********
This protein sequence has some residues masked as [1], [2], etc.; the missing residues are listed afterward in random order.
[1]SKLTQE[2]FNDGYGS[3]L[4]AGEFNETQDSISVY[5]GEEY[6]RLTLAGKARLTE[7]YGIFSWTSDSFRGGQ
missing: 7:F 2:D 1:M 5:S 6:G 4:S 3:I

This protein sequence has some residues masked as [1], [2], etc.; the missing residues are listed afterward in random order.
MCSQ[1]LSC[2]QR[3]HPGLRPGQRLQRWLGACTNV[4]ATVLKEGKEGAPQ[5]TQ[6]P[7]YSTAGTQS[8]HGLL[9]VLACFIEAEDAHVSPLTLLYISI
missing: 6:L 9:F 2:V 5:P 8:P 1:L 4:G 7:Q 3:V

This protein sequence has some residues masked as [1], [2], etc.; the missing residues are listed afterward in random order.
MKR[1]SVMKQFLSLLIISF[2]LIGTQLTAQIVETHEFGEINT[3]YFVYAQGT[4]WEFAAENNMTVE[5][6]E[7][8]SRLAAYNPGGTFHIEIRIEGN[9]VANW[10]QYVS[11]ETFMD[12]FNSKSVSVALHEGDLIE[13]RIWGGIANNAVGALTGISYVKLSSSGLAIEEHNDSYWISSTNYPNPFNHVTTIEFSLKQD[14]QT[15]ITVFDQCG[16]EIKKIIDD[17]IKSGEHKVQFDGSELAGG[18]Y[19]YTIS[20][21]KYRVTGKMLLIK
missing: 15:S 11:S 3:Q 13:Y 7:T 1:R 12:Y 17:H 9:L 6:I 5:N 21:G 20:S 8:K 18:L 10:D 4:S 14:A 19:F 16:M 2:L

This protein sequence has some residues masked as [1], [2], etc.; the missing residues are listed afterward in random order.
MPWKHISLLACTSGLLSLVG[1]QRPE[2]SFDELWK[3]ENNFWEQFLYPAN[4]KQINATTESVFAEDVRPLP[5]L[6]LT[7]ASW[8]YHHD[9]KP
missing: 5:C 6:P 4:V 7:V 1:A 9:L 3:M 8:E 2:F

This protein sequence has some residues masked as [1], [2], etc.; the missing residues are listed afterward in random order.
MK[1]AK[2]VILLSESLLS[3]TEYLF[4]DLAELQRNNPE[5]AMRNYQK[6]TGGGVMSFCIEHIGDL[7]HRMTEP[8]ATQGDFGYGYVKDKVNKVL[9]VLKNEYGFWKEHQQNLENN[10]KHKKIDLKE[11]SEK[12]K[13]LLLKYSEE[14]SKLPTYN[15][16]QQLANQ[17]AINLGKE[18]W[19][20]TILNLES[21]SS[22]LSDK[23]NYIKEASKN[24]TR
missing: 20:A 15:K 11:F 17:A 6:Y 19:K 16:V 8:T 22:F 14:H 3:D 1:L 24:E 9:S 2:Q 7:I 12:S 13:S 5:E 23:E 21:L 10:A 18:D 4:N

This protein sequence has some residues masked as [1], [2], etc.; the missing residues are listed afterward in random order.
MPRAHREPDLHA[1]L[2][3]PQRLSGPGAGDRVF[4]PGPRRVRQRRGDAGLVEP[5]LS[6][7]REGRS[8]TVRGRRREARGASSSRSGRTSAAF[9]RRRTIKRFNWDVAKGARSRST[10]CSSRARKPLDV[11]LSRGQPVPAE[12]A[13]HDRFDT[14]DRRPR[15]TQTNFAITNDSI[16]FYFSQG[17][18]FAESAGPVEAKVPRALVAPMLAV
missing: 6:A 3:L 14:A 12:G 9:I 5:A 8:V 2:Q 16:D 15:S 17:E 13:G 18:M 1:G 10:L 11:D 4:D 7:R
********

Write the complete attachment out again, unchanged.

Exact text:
This protein sequence has some residues masked as [1], [2], etc.; the missing residues are listed afterward in random order.
[1]SKLTQE[2]FNDGYGS[3]L[4]AGEFNETQDSISVY[5]GEEY[6]RLTLAGKARLTE[7]YGIFSWTSDSFRGGQ
missing: 7:F 2:D 1:M 5:S 6:G 4:S 3:I

This protein sequence has some residues masked as [1], [2], etc.; the missing residues are listed afterward in random order.
MCSQ[1]LSC[2]QR[3]HPGLRPGQRLQRWLGACTNV[4]ATVLKEGKEGAPQ[5]TQ[6]P[7]YSTAGTQS[8]HGLL[9]VLACFIEAEDAHVSPLTLLYISI
missing: 6:L 9:F 2:V 5:P 8:P 1:L 4:G 7:Q 3:V

This protein sequence has some residues masked as [1], [2], etc.; the missing residues are listed afterward in random order.
MKR[1]SVMKQFLSLLIISF[2]LIGTQLTAQIVETHEFGEINT[3]YFVYAQGT[4]WEFAAENNMTVE[5][6]E[7][8]SRLAAYNPGGTFHIEIRIEGN[9]VANW[10]QYVS[11]ETFMD[12]FNSKSVSVALHEGDLIE[13]RIWGGIANNAVGALTGISYVKLSSSGLAIEEHNDSYWISSTNYPNPFNHVTTIEFSLKQD[14]QT[15]ITVFDQCG[16]EIKKIIDD[17]IKSGEHKVQFDGSELAGG[18]Y[19]YTIS[20][21]KYRVTGKMLLIK
missing: 15:S 11:S 3:Q 13:Y 7:T 1:R 12:Y 17:H 9:L 6:I 5:N 21:G 20:S 8:K 18:L 10:D 4:S 14:A 19:F 16:M 2:L

This protein sequence has some residues masked as [1], [2], etc.; the missing residues are listed afterward in random order.
MPWKHISLLACTSGLLSLVG[1]QRPE[2]SFDELWK[3]ENNFWEQFLYPAN[4]KQINATTESVFAEDVRPLP[5]L[6]LT[7]ASW[8]YHHD[9]KP
missing: 5:C 6:P 4:V 7:V 1:A 9:L 3:M 8:E 2:F

This protein sequence has some residues masked as [1], [2], etc.; the missing residues are listed afterward in random order.
MK[1]AK[2]VILLSESLLS[3]TEYLF[4]DLAELQRNNPE[5]AMRNYQK[6]TGGGVMSFCIEHIGDL[7]HRMTEP[8]ATQGDFGYGYVKDKVNKVL[9]VLKNEYGFWKEHQQNLENN[10]KHKKIDLKE[11]SEK[12]K[13]LLLKYSEE[14]SKLPTYN[15][16]QQLANQ[17]AINLGKE[18]W[19][20]TILNLES[21]SS[22]LSDK[23]NYIKEASKN[24]TR
missing: 20:A 15:K 11:F 17:A 6:Y 19:K 16:V 8:T 22:F 14:H 3:D 1:L 24:E 9:S 2:Q 7:I 12:S 13:S 5:E 23:E 21:L 10:A 18:D 4:N

This protein sequence has some residues masked as [1], [2], etc.; the missing residues are listed afterward in random order.
MPRAHREPDLHA[1]L[2][3]PQRLSGPGAGDRVF[4]PGPRRVRQRRGDAGLVEP[5]LS[6][7]REGRS[8]TVRGRRREARGASSSRSGRTSAAF[9]RRRTIKRFNWDVAKGARSRST[10]CSSRARKPLDV[11]LSRGQPVPAE[12]A[13]HDRFDT[14]DRRPR[15]TQTNFAITNDSI[16]FYFSQG[17][18]FAESAGPVEAKVPRALVAPMLAV
missing: 6:A 3:L 14:A 12:G 9:I 5:A 8:V 2:Q 16:D 15:S 17:E 13:G 18:M 1:G 10:L 11:D 4:D 7:R